The document was not just an allegation of sexual assault against Special Counsel Robert Mueller, a favorite enemy of President Trump’s supporters — it was also an opportunity to troll liberals, supporters of the #MeToo movement, and the media.
The blog’s commenters were gleeful.
“We believe the victim…we believe the victim…we believe the victim…,” the top comment read. “Proof doesn’t matter. It’s the seriousness of the charge,” another commenter responded. A reply to that said, “Absolutely. Anyone who doesn’t believe her is supporting sexual assault and attacking alll women.” And then another: “Lol time to rub it in.”
I almost get the glee.
After how #MeToo was weaponized to go after Brett Kavanaugh, sure, it seemed the perfect opportunity to try and implement an ambitious scam, in order to discredit and take out all of Trump’s perceived enemies.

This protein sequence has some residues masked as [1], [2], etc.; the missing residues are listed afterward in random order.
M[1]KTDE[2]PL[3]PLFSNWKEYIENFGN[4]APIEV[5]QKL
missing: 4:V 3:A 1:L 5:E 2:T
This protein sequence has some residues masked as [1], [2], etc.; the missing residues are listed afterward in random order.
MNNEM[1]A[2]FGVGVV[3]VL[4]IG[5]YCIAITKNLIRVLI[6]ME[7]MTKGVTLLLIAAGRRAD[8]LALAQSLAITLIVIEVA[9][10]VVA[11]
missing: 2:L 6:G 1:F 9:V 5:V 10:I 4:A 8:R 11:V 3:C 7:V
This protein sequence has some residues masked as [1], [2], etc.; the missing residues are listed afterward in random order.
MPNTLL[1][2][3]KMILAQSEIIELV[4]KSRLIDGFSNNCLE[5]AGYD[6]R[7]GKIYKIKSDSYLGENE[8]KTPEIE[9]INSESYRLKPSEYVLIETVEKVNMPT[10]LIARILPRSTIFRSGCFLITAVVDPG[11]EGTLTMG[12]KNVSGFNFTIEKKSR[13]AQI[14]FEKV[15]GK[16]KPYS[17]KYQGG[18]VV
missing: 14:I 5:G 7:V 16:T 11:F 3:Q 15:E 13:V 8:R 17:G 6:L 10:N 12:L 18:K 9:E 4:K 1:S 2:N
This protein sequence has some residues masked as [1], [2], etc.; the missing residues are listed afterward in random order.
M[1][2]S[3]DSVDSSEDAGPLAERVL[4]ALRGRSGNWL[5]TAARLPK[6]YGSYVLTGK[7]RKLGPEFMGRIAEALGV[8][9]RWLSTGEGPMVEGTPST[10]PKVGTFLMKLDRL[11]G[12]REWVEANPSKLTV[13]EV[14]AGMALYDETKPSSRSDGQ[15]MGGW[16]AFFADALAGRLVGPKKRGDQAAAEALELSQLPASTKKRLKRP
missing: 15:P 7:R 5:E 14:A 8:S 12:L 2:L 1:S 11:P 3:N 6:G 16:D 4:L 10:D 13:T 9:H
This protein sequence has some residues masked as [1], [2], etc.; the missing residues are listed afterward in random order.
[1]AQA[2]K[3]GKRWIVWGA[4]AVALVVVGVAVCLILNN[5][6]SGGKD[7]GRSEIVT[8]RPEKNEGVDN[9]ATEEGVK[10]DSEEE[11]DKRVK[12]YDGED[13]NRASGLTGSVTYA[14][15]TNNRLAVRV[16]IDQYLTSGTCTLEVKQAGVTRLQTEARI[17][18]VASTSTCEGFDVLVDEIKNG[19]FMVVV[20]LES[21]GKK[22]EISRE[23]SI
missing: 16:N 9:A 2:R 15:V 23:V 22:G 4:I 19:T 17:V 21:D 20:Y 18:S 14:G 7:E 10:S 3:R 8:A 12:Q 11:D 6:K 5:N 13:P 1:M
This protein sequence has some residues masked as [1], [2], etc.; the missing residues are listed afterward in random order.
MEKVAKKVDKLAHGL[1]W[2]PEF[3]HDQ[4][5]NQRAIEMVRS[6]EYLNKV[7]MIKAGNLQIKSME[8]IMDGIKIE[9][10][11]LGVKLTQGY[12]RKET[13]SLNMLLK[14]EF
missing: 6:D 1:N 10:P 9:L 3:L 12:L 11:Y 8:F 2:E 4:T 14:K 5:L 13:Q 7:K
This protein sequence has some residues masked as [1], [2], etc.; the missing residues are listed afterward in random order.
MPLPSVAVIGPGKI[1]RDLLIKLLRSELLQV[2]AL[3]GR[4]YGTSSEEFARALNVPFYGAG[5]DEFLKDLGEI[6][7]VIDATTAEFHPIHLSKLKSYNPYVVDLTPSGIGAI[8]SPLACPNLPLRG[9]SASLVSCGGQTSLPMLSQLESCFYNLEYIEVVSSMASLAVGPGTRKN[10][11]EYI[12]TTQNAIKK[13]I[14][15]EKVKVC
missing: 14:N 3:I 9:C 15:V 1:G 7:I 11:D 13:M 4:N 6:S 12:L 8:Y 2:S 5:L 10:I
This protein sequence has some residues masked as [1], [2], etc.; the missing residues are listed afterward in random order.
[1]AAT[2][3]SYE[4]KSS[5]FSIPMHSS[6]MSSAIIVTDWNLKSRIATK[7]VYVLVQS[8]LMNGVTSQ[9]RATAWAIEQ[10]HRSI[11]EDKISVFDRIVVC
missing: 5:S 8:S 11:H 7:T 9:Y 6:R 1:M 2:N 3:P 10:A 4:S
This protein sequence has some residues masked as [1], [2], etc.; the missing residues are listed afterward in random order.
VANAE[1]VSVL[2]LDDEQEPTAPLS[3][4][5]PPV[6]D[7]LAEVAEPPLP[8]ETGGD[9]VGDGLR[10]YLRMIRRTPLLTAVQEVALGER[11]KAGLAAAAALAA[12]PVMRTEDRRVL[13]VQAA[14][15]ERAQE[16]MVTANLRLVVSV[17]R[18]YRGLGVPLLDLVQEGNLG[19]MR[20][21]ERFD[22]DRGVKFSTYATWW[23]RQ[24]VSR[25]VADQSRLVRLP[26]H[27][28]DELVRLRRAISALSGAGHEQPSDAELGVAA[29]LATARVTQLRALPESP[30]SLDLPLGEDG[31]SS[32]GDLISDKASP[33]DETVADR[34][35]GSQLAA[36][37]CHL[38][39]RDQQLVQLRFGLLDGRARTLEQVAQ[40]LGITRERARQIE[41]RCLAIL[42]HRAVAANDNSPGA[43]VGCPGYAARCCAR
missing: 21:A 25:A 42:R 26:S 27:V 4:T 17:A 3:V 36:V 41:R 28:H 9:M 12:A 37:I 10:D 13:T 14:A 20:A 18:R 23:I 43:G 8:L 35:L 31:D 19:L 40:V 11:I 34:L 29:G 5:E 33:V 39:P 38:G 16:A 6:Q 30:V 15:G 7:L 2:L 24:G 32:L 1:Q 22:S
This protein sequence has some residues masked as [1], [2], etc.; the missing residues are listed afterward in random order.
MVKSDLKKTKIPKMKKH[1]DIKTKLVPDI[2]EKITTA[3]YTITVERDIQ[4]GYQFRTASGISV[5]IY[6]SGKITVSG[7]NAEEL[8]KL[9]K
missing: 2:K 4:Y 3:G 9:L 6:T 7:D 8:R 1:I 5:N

The problem was, Jacob Wohl and Jack Burkman are not really what you would consider to be intellectual giants.
Wohl, the 20 year old troll, has already been banned from financial trading by the National Futures Association over allegations of defrauding clients. All he has now is a red cap and his parents’ wifi password.
In his quest to gain MAGA cred, he didn’t cover his tracks very well. People with their own wifi and a polished cerebral cortex had no trouble connecting Wohl to an entity called Surefire Intelligence.
Great name, right? Like, ACME Bomb Company, or ACME Anvils.
Wohl and Burkman pushed the notion that there was a credible witness coming forward, even after the story fell apart, with Gateway Pundit more than happy to back them up.